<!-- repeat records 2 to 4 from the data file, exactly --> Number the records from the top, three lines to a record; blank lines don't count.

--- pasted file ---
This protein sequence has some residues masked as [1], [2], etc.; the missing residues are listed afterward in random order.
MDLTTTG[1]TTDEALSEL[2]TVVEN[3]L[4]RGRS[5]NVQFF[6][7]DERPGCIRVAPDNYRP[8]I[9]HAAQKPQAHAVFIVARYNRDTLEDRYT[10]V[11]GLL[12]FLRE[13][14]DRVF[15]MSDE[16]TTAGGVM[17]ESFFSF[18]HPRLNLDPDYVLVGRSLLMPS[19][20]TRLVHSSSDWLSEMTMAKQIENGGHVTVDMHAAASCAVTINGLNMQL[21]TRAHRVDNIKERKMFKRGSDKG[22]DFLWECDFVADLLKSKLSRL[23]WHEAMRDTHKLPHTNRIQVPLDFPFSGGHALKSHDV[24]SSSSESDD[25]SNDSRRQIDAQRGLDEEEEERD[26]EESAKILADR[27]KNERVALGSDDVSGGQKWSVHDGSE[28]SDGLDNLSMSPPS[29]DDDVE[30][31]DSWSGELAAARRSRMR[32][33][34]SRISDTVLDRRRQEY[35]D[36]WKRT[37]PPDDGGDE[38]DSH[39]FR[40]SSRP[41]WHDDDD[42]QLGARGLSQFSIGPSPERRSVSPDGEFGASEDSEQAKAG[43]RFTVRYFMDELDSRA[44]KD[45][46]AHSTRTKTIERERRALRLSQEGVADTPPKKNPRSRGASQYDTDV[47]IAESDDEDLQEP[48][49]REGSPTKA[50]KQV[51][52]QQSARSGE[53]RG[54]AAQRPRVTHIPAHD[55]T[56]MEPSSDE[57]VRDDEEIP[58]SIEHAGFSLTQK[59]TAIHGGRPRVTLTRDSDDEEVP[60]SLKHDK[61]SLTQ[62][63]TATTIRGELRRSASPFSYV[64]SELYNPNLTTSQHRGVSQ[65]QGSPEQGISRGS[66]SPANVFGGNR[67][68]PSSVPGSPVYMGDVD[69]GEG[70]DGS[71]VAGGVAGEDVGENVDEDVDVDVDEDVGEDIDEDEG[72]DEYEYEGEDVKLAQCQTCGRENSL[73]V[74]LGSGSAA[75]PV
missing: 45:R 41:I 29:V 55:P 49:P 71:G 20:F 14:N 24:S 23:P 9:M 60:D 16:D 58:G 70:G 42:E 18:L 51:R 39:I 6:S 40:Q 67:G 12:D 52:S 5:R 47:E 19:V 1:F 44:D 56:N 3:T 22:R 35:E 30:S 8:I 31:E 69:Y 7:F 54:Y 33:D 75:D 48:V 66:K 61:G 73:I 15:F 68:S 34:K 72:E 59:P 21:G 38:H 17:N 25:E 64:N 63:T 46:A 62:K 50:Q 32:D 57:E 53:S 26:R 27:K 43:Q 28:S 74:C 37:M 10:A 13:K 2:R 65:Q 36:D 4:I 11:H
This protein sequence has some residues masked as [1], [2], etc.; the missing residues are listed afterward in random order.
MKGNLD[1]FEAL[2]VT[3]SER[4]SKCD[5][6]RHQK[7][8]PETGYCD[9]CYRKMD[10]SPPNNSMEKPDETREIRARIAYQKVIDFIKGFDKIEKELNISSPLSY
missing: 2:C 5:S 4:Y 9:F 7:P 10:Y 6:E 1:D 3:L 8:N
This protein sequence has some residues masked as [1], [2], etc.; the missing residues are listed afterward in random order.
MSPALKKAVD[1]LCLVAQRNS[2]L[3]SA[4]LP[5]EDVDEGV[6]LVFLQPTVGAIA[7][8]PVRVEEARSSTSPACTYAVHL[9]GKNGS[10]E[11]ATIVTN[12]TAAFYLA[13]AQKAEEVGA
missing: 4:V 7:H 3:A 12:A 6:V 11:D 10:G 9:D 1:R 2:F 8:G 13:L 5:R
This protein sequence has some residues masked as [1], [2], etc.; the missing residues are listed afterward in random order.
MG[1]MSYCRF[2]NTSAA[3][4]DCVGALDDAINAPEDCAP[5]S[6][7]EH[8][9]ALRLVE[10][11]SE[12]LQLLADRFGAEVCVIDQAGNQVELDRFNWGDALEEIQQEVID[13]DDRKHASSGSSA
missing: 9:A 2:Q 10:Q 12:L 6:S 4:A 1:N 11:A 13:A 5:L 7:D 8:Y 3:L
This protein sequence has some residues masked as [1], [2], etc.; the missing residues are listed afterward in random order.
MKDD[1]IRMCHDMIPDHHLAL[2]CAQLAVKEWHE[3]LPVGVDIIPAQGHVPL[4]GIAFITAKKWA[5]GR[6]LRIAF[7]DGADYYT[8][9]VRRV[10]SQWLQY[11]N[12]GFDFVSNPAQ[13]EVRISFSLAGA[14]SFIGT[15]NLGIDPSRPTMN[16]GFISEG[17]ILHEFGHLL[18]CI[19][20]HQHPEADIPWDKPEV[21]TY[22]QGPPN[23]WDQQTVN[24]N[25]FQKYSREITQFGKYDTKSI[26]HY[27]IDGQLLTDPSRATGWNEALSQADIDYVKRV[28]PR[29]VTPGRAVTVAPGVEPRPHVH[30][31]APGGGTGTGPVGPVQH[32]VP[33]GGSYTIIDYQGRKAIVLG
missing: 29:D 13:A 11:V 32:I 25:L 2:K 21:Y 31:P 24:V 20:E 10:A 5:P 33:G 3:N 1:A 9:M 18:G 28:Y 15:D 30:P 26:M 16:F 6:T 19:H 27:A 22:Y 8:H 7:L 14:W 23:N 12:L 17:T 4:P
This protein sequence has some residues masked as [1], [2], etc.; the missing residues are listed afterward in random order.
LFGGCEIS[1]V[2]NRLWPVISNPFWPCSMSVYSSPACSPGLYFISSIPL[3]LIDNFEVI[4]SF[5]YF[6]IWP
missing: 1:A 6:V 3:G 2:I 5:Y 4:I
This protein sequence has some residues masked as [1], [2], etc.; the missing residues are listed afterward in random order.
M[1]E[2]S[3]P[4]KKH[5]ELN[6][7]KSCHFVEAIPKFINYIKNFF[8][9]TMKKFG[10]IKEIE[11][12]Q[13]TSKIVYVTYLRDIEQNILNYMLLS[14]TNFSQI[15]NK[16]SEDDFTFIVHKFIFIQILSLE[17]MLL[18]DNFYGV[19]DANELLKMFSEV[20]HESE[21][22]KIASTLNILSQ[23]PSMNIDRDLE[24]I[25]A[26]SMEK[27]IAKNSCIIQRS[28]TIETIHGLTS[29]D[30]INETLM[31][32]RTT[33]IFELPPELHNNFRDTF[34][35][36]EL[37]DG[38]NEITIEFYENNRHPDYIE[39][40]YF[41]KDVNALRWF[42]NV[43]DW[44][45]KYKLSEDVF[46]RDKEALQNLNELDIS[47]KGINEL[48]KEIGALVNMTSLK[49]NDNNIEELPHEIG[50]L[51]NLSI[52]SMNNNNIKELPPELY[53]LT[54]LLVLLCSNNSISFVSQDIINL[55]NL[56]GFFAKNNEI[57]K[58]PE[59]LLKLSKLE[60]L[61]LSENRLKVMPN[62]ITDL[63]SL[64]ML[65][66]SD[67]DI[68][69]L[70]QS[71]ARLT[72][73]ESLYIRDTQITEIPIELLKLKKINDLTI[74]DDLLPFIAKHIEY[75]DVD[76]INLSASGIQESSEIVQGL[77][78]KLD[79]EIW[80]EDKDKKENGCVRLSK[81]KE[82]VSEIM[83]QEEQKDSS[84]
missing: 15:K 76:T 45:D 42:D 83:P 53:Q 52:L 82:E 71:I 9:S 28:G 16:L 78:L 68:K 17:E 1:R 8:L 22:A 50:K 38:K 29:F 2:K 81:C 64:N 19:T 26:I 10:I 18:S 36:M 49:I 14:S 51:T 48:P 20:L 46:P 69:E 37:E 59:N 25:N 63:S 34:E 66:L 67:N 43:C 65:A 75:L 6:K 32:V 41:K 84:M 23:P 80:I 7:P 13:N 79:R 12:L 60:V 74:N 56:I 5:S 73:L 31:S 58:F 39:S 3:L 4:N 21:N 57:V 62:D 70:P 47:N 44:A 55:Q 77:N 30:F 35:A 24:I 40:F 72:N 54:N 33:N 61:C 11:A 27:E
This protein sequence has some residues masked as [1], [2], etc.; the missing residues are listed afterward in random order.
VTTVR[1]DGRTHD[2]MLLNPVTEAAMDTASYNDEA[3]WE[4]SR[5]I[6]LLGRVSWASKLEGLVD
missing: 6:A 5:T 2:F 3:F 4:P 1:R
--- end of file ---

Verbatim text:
This protein sequence has some residues masked as [1], [2], etc.; the missing residues are listed afterward in random order.
MKGNLD[1]FEAL[2]VT[3]SER[4]SKCD[5][6]RHQK[7][8]PETGYCD[9]CYRKMD[10]SPPNNSMEKPDETREIRARIAYQKVIDFIKGFDKIEKELNISSPLSY
missing: 2:C 5:S 4:Y 9:F 7:P 10:Y 6:E 1:D 3:L 8:N
This protein sequence has some residues masked as [1], [2], etc.; the missing residues are listed afterward in random order.
MSPALKKAVD[1]LCLVAQRNS[2]L[3]SA[4]LP[5]EDVDEGV[6]LVFLQPTVGAIA[7][8]PVRVEEARSSTSPACTYAVHL[9]GKNGS[10]E[11]ATIVTN[12]TAAFYLA[13]AQKAEEVGA
missing: 4:V 7:H 3:A 12:A 6:V 11:D 10:G 9:D 1:R 2:F 8:G 13:L 5:R
This protein sequence has some residues masked as [1], [2], etc.; the missing residues are listed afterward in random order.
MG[1]MSYCRF[2]NTSAA[3][4]DCVGALDDAINAPEDCAP[5]S[6][7]EH[8][9]ALRLVE[10][11]SE[12]LQLLADRFGAEVCVIDQAGNQVELDRFNWGDALEEIQQEVID[13]DDRKHASSGSSA
missing: 9:A 2:Q 10:Q 12:L 6:S 4:A 1:N 11:A 13:A 5:L 7:D 8:Y 3:L